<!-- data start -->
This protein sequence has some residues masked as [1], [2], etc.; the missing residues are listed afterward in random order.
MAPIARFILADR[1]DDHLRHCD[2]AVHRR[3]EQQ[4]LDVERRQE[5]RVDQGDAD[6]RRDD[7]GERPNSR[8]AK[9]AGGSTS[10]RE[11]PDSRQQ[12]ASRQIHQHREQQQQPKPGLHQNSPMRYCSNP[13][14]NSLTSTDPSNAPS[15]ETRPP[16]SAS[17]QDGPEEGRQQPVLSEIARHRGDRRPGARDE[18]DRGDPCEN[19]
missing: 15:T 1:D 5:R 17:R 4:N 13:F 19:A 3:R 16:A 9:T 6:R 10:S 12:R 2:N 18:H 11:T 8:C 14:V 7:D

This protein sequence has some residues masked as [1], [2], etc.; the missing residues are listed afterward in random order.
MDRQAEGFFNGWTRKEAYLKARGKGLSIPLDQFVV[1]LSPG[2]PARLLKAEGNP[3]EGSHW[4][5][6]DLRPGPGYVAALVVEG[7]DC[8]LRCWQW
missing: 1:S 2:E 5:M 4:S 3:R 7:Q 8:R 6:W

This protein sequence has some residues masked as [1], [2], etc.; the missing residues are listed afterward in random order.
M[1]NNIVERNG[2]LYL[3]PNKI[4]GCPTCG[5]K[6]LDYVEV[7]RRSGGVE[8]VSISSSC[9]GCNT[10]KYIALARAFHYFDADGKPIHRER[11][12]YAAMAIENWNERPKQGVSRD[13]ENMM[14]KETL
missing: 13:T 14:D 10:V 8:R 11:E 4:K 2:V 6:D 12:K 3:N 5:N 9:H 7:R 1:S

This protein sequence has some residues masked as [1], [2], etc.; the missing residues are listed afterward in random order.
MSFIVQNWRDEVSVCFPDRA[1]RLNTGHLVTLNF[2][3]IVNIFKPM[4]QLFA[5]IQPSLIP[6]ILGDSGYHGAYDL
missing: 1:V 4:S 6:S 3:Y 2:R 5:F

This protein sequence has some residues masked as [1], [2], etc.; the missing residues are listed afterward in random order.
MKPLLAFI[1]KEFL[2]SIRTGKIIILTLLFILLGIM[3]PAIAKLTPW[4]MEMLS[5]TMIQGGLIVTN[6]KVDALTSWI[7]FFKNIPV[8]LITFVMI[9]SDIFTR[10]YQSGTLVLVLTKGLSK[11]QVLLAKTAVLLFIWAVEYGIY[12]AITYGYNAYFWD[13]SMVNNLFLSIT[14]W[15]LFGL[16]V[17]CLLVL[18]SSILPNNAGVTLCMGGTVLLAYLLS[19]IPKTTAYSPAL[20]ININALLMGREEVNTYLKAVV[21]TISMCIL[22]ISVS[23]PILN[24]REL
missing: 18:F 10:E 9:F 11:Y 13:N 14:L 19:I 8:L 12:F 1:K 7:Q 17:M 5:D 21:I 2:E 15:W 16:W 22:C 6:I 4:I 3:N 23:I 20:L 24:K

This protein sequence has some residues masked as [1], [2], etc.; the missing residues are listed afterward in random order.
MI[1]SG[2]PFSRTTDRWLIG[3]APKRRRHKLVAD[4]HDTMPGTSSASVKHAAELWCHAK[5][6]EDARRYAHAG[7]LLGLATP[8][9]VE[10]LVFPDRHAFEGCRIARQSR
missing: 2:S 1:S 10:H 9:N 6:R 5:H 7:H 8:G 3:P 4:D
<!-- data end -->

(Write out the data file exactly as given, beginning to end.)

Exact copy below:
This protein sequence has some residues masked as [1], [2], etc.; the missing residues are listed afterward in random order.
MAPIARFILADR[1]DDHLRHCD[2]AVHRR[3]EQQ[4]LDVERRQE[5]RVDQGDAD[6]RRDD[7]GERPNSR[8]AK[9]AGGSTS[10]RE[11]PDSRQQ[12]ASRQIHQHREQQQQPKPGLHQNSPMRYCSNP[13][14]NSLTSTDPSNAPS[15]ETRPP[16]SAS[17]QDGPEEGRQQPVLSEIARHRGDRRPGARDE[18]DRGDPCEN[19]
missing: 15:T 1:D 5:R 17:R 4:N 13:F 19:A 3:R 16:A 9:T 6:R 10:S 12:R 2:N 18:H 11:T 8:C 14:V 7:D

This protein sequence has some residues masked as [1], [2], etc.; the missing residues are listed afterward in random order.
MDRQAEGFFNGWTRKEAYLKARGKGLSIPLDQFVV[1]LSPG[2]PARLLKAEGNP[3]EGSHW[4][5][6]DLRPGPGYVAALVVEG[7]DC[8]LRCWQW
missing: 1:S 2:E 5:M 4:S 3:R 7:Q 8:R 6:W

This protein sequence has some residues masked as [1], [2], etc.; the missing residues are listed afterward in random order.
M[1]NNIVERNG[2]LYL[3]PNKI[4]GCPTCG[5]K[6]LDYVEV[7]RRSGGVE[8]VSISSSC[9]GCNT[10]KYIALARAFHYFDADGKPIHRER[11][12]YAAMAIENWNERPKQGVSRD[13]ENMM[14]KETL
missing: 13:T 14:D 10:V 8:R 11:E 4:K 2:V 6:D 12:K 3:N 5:N 9:H 7:R 1:S

This protein sequence has some residues masked as [1], [2], etc.; the missing residues are listed afterward in random order.
MSFIVQNWRDEVSVCFPDRA[1]RLNTGHLVTLNF[2][3]IVNIFKPM[4]QLFA[5]IQPSLIP[6]ILGDSGYHGAYDL
missing: 1:V 4:S 6:S 3:Y 2:R 5:F

This protein sequence has some residues masked as [1], [2], etc.; the missing residues are listed afterward in random order.
MKPLLAFI[1]KEFL[2]SIRTGKIIILTLLFILLGIM[3]PAIAKLTPW[4]MEMLS[5]TMIQGGLIVTN[6]KVDALTSWI[7]FFKNIPV[8]LITFVMI[9]SDIFTR[10]YQSGTLVLVLTKGLSK[11]QVLLAKTAVLLFIWAVEYGIY[12]AITYGYNAYFWD[13]SMVNNLFLSIT[14]W[15]LFGL[16]V[17]CLLVL[18]SSILPNNAGVTLCMGGTVLLAYLLS[19]IPKTTAYSPAL[20]ININALLMGREEVNTYLKAVV[21]TISMCIL[22]ISVS[23]PILN[24]REL
missing: 18:F 10:E 9:F 11:Y 13:N 14:L 19:I 8:L 12:F 1:K 7:Q 17:M 5:D 21:I 2:E 15:W 16:W 22:C 6:I 4:I 3:N 23:I 20:L 24:K

This protein sequence has some residues masked as [1], [2], etc.; the missing residues are listed afterward in random order.
MI[1]SG[2]PFSRTTDRWLIG[3]APKRRRHKLVAD[4]HDTMPGTSSASVKHAAELWCHAK[5][6]EDARRYAHAG[7]LLGLATP[8][9]VE[10]LVFPDRHAFEGCRIARQSR
missing: 2:S 1:S 10:H 9:N 6:R 5:H 7:H 8:G 3:P 4:D